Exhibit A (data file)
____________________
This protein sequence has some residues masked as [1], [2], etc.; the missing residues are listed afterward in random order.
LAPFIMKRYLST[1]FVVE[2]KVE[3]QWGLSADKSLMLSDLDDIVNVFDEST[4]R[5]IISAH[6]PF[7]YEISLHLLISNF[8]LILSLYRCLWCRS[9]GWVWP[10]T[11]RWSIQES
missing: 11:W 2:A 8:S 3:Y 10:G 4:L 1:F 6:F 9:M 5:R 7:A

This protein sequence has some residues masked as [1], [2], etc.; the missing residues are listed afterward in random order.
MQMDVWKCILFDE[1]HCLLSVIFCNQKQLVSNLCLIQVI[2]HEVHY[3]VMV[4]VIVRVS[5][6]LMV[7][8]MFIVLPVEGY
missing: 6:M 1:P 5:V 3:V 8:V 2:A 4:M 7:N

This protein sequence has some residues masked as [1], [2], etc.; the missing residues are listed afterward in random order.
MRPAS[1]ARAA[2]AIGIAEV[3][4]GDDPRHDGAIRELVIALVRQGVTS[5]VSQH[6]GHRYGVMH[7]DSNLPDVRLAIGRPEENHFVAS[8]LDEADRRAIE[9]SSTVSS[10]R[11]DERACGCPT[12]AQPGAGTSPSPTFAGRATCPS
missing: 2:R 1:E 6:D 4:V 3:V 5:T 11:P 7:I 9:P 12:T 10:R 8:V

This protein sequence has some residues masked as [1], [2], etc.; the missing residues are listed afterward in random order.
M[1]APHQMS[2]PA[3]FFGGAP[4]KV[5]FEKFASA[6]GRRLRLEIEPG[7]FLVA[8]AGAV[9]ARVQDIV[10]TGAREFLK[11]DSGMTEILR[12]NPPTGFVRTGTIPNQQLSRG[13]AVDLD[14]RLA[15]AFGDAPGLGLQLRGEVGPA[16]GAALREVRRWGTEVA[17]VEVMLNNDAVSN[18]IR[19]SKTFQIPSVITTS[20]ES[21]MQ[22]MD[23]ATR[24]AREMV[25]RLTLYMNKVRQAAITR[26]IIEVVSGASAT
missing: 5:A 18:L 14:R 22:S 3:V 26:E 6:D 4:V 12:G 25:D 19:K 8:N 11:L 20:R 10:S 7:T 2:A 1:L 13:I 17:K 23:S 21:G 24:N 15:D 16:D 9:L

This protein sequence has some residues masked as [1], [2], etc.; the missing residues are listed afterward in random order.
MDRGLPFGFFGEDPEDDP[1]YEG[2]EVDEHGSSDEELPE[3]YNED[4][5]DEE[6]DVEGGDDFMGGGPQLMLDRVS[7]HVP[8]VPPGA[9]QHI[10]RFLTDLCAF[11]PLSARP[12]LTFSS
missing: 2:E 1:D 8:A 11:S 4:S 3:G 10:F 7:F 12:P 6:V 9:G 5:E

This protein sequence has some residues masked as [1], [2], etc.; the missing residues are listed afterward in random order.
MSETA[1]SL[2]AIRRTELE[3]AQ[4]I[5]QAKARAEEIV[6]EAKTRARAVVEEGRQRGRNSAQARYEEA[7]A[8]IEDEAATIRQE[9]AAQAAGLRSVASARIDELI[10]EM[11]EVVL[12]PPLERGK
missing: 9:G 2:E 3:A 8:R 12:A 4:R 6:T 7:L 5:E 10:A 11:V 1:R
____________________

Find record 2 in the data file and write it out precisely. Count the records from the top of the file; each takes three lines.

This protein sequence has some residues masked as [1], [2], etc.; the missing residues are listed afterward in random order.
MQMDVWKCILFDE[1]HCLLSVIFCNQKQLVSNLCLIQVI[2]HEVHY[3]VMV[4]VIVRVS[5][6]LMV[7][8]MFIVLPVEGY
missing: 6:M 1:P 5:V 3:V 8:V 2:A 4:M 7:N